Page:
BOSCO

I never thought I'd hear myself say what tumbled out of my mouth the other day. I had too many phone calls in the space of a few hours from my grown kids. all expressing various problems. All of a sudden I just wanted to say "enough!" I'd had it-with too many problems. too many kids. too little time for myself. After the third or fourth call. I

collapsed in a chair and m!Jrnbled to the walls. ·'In.my next lifetime. I'm coming back smart . enough not to have children." That day I began reading Mitch Finley's newbook. "Your Family in Focus." (Ave Maria Press). I wanted to see what this practical and spiritual man might have to say that could challenge my vicious mood. In Chapter 6. Fi nley recalled when syndicated advice columnist· Ann Landers asked her readers whether they would still have children if they had it to do over. The responses were remarkable and sad. They shocked even Ms. Landers. The majority wrote back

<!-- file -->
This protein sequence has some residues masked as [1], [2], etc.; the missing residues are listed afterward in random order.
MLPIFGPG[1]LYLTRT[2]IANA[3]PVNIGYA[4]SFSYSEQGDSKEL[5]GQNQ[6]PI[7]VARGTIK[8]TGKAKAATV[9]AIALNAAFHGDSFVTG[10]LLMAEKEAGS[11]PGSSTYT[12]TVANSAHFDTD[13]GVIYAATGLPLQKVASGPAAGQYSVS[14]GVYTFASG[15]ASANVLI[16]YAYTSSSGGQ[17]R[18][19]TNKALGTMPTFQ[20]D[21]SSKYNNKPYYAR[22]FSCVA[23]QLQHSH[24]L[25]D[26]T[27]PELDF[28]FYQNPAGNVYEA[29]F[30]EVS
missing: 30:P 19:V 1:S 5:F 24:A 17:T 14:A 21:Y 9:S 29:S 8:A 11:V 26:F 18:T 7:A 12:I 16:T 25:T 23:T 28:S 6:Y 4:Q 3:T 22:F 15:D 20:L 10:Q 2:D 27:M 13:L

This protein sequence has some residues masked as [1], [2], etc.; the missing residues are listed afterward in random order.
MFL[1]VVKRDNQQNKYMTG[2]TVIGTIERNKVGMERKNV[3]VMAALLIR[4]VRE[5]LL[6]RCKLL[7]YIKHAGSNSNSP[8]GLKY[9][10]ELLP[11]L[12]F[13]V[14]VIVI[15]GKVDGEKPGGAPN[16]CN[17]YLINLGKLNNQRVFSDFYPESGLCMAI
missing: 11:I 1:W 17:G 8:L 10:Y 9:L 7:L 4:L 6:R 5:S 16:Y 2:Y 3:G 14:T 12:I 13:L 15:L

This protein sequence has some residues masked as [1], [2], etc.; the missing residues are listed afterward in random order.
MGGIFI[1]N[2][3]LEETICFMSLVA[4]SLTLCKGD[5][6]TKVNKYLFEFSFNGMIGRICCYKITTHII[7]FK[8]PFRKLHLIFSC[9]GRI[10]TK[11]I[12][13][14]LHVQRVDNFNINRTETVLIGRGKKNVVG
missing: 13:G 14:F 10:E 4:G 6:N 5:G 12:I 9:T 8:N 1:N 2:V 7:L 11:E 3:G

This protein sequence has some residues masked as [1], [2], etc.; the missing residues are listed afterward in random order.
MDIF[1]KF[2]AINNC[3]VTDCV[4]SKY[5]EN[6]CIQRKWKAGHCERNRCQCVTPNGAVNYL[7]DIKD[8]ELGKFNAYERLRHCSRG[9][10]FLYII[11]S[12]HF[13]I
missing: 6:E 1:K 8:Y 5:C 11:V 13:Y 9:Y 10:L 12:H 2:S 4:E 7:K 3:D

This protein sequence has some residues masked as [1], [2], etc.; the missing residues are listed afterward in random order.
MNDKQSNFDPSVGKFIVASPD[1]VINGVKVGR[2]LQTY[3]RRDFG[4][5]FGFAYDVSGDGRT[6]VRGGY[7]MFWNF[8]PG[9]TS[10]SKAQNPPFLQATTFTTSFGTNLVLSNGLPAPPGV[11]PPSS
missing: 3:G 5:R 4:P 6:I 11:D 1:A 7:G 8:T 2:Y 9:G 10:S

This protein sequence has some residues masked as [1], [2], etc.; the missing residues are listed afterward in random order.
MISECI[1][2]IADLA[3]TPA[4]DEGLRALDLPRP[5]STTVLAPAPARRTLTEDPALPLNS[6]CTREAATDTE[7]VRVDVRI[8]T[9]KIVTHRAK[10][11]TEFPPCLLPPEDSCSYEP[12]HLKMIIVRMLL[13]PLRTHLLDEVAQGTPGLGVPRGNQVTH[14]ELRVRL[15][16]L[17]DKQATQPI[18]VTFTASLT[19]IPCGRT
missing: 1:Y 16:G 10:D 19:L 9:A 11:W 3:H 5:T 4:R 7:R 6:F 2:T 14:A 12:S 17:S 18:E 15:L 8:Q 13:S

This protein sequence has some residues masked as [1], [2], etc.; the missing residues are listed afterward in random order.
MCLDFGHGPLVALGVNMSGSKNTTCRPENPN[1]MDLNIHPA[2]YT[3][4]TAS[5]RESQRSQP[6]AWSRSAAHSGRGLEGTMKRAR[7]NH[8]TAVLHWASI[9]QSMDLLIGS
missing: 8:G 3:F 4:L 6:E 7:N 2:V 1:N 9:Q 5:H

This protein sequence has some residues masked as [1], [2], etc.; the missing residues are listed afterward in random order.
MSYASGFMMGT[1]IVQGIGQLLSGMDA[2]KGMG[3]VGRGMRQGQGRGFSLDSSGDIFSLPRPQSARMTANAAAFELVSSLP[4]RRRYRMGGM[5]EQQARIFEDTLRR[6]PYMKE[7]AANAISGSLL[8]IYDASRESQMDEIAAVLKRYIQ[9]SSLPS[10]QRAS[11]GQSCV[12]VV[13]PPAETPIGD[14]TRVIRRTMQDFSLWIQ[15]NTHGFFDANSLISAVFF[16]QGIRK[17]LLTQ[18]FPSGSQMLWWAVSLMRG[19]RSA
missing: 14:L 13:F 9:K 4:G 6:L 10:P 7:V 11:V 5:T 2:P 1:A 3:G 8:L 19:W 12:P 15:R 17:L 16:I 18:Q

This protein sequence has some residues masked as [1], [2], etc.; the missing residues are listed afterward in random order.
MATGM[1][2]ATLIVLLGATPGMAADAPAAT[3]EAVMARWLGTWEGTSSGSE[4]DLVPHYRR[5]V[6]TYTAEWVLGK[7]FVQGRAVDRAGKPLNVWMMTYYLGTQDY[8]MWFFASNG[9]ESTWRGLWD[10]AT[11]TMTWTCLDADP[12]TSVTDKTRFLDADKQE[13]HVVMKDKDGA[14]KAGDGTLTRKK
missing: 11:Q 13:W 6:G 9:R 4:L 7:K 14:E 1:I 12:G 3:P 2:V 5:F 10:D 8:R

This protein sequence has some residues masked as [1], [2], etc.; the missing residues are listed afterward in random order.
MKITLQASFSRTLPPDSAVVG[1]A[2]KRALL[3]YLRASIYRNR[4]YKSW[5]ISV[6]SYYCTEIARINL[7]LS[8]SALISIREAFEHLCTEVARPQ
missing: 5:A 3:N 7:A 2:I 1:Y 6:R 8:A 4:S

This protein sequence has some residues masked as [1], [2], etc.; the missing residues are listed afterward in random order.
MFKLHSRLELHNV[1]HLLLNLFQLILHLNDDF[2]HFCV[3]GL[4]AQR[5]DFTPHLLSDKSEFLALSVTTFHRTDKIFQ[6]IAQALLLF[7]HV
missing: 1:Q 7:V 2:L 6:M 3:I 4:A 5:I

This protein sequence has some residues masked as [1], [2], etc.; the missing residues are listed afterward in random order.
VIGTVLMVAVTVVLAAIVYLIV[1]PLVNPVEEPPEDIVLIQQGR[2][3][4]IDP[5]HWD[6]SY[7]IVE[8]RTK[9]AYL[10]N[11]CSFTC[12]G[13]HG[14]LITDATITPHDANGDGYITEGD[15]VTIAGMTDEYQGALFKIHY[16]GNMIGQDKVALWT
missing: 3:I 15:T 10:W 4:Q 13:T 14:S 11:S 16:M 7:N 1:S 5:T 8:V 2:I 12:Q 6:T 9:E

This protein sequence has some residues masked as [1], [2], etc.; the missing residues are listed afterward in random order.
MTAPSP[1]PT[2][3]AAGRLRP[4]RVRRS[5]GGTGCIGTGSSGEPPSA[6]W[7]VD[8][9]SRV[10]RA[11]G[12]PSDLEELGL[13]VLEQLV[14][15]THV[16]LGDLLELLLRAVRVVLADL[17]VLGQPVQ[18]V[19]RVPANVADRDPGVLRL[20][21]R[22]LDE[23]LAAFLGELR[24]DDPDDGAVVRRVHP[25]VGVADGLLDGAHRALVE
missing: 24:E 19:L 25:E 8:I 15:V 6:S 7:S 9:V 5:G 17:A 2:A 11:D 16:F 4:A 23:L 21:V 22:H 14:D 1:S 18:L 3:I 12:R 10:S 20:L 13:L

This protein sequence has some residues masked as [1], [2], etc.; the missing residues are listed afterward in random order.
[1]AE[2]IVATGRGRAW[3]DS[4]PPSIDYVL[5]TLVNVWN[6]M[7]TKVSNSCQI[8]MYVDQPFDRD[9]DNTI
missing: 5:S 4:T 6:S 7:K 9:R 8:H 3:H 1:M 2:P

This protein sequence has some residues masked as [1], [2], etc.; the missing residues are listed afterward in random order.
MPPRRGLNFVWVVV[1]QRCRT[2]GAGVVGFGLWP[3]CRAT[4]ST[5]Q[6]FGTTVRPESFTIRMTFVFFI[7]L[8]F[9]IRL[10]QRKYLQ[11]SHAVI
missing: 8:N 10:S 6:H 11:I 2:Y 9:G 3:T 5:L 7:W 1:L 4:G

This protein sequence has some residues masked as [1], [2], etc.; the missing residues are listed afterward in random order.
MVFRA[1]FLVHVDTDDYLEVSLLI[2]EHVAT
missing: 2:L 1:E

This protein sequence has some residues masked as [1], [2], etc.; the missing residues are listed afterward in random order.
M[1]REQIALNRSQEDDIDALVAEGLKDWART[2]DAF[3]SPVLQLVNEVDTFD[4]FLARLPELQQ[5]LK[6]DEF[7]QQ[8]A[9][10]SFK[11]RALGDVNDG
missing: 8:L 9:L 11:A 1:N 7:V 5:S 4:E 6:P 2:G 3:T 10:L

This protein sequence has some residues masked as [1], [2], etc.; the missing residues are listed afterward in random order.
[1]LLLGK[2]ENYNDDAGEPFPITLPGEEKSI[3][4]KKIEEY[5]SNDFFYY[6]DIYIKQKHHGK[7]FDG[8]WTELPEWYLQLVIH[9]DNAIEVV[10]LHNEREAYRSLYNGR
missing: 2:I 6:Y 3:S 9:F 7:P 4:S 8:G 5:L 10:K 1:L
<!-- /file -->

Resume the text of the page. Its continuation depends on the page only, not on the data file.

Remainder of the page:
saying they would not have chB-children "glad they were born,' dren again. '. and are they"eager for life?" I ~miied. I knew the answer: It Finley concludedaboutthe sur~ vey."lfAnn Landers'surveyreveais was positive and affirmative. anxthing." he wrote, "it's that par~ Would I h~ve kids again if I had enthood is no picnic. Parents put 'my life to live over? You bet! tip with a lot of inconvenience and . In .his opening chapter. Finley irritation and often get little thanks' writes:"What makes a family holy for their trouble." is not to' be totally free from· con"Right on," I said. again talking flict or to become a group of peoto the .walls around me. I con- pie who never hurt. one another. tinued to read. stopping when I' Rather. holiness in families comes reached wise words. from learning to forgive an<;l be "There comes a time," Finley reconciled. and learning to face up wrote. "when we must stop feeling to our problems and do something responsible for the decisions and about them." choices offspring make. the good Finley also showed sensitivity by recognizing single parents who as well as the not-so-good." Finley asked the real questions a are working extraordinarily hard parent should focus on: Are your to keep their families intact.